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Special Edition – Community Health Access and Rural Transformation Model


Friday, September 11, 2020

Community Health Access and Rural Transformation Model

The CMS Innovation Center announced the Community Health Access and Rural Transformation (CHART) Model.

The approximately 57 million Americans living in rural communities, including millions of Medicare and Medicaid beneficiaries, face unique challenges when seeking health care services, such as limited transportation options, shortages of health care services, and an inability to fully benefit from technological and care-delivery innovations.

Current regulations and volume-based payment structures perpetuate these challenges, with unsustainable financial models leading to over 130 rural hospitals closing since 2010. The constellation of reduced access to care and patients not seeking or delaying care leads to rural Americans facing worse health outcomes and having higher rates of preventable diseases than those living in urban areas.

CMS remains focused on the transformation of rural health care delivery and enabling local community collaboration to redesign their systems of care and align across providers and payers based on their unique needs. As part of that rural transformation, including transforming a system built on fee-for-service and volume to one based on value, CMS is testing the CHART Model.

Through the Model, CMS is directly providing a pool of $75M in upfront, seed funding, with 15 rural communities applying for up to $5M to develop local transformation plans. With this upfront seed funding, CMS is also providing regulatory and operational flexibility for updated service delivery models as well as changing how participating hospitals in these communities are paid, from a system based on volume to stable, monthly payments. In additional to supporting these 15 rural communities, CMS is also looking for 20 rural Accountable Care Organizations (ACOs) to participate in the model, paying shared savings upfront so that ACOs have infrastructure funding to be successful on the move towards achieving better outcomes. Taken together, these are substantial and tangible actions to support health care in our rural communities.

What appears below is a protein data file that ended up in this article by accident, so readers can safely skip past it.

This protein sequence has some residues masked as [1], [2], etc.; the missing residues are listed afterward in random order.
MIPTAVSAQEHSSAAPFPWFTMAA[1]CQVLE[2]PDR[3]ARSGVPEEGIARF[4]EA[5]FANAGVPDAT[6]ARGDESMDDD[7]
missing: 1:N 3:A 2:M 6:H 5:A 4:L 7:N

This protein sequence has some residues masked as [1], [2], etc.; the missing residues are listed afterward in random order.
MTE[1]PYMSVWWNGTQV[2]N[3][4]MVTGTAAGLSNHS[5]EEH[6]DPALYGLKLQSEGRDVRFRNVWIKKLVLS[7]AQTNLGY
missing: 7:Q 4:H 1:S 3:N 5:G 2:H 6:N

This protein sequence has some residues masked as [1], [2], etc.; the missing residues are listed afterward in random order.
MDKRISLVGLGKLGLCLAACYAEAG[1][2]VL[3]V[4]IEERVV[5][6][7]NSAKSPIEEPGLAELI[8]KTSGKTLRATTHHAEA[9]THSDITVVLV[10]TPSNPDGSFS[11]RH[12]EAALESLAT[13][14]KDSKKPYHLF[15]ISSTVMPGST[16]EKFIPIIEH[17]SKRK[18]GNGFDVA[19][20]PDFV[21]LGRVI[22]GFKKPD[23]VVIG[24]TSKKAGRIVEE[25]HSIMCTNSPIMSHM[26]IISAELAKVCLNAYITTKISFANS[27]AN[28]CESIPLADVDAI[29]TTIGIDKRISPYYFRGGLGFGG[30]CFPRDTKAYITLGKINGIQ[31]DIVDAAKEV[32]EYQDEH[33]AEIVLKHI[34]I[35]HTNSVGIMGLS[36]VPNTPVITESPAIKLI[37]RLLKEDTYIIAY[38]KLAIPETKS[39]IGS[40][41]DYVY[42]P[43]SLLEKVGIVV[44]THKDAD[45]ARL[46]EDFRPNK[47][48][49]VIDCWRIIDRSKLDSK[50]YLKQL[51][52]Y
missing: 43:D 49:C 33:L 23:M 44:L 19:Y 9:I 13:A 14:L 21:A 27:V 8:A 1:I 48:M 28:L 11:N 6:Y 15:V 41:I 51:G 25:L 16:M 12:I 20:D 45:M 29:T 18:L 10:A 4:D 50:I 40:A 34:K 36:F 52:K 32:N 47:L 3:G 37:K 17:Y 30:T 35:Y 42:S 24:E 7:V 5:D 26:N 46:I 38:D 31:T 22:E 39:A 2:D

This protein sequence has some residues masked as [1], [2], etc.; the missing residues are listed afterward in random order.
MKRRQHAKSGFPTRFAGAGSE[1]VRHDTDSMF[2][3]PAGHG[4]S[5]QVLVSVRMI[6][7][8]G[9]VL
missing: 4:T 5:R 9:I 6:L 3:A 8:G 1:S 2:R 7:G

Specifically, the CHART Model will:

  • Increase financial stability for rural health care providers through multiple new funding approaches, including the use of up-front investments and predictable, capitated payments that pay for quality and patient outcomes over volume
  • Provide the necessary operational and regulatory flexibilities to allow health care providers and CMS to test the Model in their local communities and successfully transform themselves
  • Support local rural communities’ transformation efforts by being directly engaged at CMS, offering real-time technical expertise and other learning when needed to foster success

If successful, beneficiaries’ access to health care services should be improved, rural provider’s financial sustainability should increase for years to come, and communities can align with payers and other stakeholders to address both their health care service delivery ecosystem and the necessary social support structures, such as food and housing, to deliver improved health. Ultimately, the CHART Model aims to improve quality and health, while reducing Medicare and Medicaid expenditures, in rural communities over the long-term.

CMS is providing funding, regulatory and operational flexibilities, and technical assistance for rural communities to transform their systems of care through a Community Transformation Track. Further, CMS is enabling providers to participate in value-based payment models where they are paid for quality and outcomes, instead of volume, through an ACO Transformation Track.

CMS anticipates the Notice of Funding Opportunity for the Community Transformation Track will be available in September on the Model website. The Request for Application for the ACO Transformation Track will be available in early 2021 on the CHART Model website.

See the full text of this excerpted CMS Fact Sheet (issued August 11).

View this edition as PDF (PDF)


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